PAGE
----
Have your sales people slow down during the early and mid-stage sales meetings. Ensure that your sales team is having meetings, and take the opportunity to probe them and coach them around this issue. Have them ask more and better questions.  Have them invest more time in the conversations at these earlier stages, and you will see a tremendous improvement in the quality of the late stage opportunities in your sales pipeline.

If you’re interested in learning how our half-day Must Win Deal workshop can sharpen your sales funnel, please contact us to learn more and find out if it’s right for your situation.

Building a Profitable Sales Process – Client Onboarding

Customer, Client, Start Up, On-Boarding, onboarding, after the sale, new customer start up, building a profitable sales process, close more business, Intelligent Conversations, Mike Carroll, Baseline Selling, Milwaukee, Consultant, Sales Expert, Objective Management Group, Partner, Wisconsin Sales, selling, sales management, CEO Sales BlogIn our previous article in this series on Building a Profitable Sales Process, we discussed the importance of asking for the business.

Using a simple, three-question close that should seem like a natural part of the conversation (if you’ve had the right kind of conversation up until that point).

Need help with the right conversations?
 
To review, the questions are: 

  • Based on our discussions, do you feel we understand your situation and what you need?
  • Do you feel we have the expertise to help you?
  • Would you like our help?

If everything goes according to plan you should get a yes, yes, and yes. If you get a no along the way that probably means you skipped a step in the process and you need to go back to discover either what you missed or what has changed on their side.
 
For this article let’s assume everything goes as it should and they say, “Yes, we’d like your help.” Congratulations, you got the sale! Now what?


The next steps in the salesproces
ask mike a questionYou need to immediately pivot and say “Great, here’s what we need to do next.” And then set a series of covenants to set expectations for the next steps. Your next steps will depend on what it is you’re selling, but generally speaking you probably need things such as:

  • A signed purchase agreement
  • A purchase order
  • A check or credit card
  • Agreement on next steps
    • Set date for project kickoff meeting
    • Get technical drawings or specifications
    • Set up introductory meeting with key people on each side
    • Order materials
    • Establish or reconfirm timelines
    • And whatever else might be necessary for your situation

The same principles that keep the sales conversation on track – building and maintaining a strong relationship, crisp clear communications regarding next steps, and strong covenants about what the next steps should be – will keep your customer onboarding on track as well.

 
Setting Up Operational Success
One of the biggest friction points we see in every company we work with is between sales and operations. In fact, we had a CEO tell us “I know your program is working because Joe is complaining a lot.” Joe was the Vice President of Operations and while a high level of frustration in that position often correlates with strong sales results, we don’t want it to impact our newly acquired customer. Your sales people can help themselves tremendously by setting the right expectations – both internally with their partners in operations and also externally with the customer. The most common complaint we hear from operations managers is:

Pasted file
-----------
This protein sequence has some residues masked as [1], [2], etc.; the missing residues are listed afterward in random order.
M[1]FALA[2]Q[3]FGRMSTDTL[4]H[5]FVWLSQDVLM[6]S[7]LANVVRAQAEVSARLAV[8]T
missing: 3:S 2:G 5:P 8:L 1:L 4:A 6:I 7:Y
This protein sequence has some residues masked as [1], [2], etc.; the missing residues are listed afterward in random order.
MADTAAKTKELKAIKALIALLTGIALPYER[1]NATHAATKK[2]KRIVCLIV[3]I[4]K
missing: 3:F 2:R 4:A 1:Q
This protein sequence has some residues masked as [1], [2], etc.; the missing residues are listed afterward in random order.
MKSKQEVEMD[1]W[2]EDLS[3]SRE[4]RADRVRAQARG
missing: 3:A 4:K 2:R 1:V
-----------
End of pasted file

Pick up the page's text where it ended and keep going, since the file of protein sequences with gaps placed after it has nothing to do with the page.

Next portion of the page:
“Our sales people will promise anything to get the order, even if they have no clue what they’re committing us to do!”

 
So how can your sales people minimize this operational friction? 

  • Communicate early and often. 
  • Get input from operations before making a commitment to the prospective customer.
  • Qualify the prospective customer by making sure they agree to accept what you can and cannot do.  Nothing frustrates a customer like getting the order with an expectation that they’ll receive their product in two weeks only to find out there’s a six-week backlog.
  • Stick together.  Don’t throw operations under the bus or blame your company if circumstances change and the timeline is extended.  If you’ve built the right relationship and have earned trust from your customer, they will understand your situation and appreciate your direct communications.
  • If there’s bad news, share it right away.  Delay is the deadliest form of denial.  Hoping it will somehow come together at the last minute isn’t a good strategy.
  • Communicate early and often (yes, we listed it twice).

 
Remember to Say Thank You
 
A quick call from someone higher up in the organization (could be your VP of Sales, could be the President of the Division, or it could be the owner or CEO) to let the new customer know  you appreciate their business and giving them permission to call you if they need anything will go a long way toward supporting your sales people and setting them up for future success.  Customers (new and old) want to feel appreciated and a simple thank you note or brief phone call can make a big impression.

What would happen if you put some focus on client onboarding in your organization? Do you see the typical friction points between sales and operations? If so, what can you do to smooth it out and improve communications? What would happen if you were more purposeful about saying "thank you" to your new customers? Would implementing this type of system improve your company's performance? Would you like some help?

Contact Mike Carroll when you would like to discuss the salesprocess, operational success or operational friction.
 

Contact Mike Carroll  

  
 
 
  

Customer 2.0 - Death of Your Sales Team?